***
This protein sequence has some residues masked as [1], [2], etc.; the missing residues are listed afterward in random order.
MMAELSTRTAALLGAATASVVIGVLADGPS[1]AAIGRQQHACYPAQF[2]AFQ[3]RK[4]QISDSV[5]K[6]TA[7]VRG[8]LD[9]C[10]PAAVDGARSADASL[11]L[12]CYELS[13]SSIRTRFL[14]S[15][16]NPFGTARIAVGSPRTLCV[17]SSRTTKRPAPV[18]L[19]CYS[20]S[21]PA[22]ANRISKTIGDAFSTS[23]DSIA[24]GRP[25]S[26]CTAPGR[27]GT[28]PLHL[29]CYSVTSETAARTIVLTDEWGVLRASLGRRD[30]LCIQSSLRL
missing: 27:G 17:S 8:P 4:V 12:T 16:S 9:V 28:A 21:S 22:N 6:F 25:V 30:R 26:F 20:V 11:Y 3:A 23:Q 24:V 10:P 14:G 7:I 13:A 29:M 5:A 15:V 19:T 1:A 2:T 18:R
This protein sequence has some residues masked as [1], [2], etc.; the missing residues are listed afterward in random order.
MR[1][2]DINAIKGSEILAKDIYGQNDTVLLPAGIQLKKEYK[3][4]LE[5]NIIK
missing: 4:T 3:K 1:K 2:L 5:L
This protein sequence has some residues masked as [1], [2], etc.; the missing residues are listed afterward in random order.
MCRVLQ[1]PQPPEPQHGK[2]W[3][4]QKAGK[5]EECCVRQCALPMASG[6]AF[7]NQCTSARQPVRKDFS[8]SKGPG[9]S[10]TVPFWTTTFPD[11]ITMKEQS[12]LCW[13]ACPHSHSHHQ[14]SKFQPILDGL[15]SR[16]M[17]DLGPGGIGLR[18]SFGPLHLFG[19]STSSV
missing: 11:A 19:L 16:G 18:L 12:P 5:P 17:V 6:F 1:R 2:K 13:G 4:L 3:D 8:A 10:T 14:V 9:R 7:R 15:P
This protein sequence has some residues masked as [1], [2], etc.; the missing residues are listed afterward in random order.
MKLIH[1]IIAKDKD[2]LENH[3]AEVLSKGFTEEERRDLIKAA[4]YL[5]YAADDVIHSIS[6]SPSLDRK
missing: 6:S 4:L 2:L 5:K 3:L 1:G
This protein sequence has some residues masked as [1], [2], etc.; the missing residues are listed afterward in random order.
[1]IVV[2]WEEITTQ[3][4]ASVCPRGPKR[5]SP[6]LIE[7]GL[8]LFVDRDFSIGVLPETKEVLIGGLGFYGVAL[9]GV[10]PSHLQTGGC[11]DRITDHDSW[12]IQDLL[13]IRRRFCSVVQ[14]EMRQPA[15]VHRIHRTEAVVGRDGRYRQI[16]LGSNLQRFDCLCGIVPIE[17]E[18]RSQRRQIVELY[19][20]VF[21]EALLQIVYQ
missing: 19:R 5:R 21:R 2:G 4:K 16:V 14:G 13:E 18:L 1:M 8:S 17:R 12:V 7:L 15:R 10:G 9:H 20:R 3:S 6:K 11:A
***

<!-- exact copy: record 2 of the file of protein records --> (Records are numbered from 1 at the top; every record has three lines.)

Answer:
This protein sequence has some residues masked as [1], [2], etc.; the missing residues are listed afterward in random order.
MR[1][2]DINAIKGSEILAKDIYGQNDTVLLPAGIQLKKEYK[3][4]LE[5]NIIK
missing: 4:T 3:K 1:K 2:L 5:L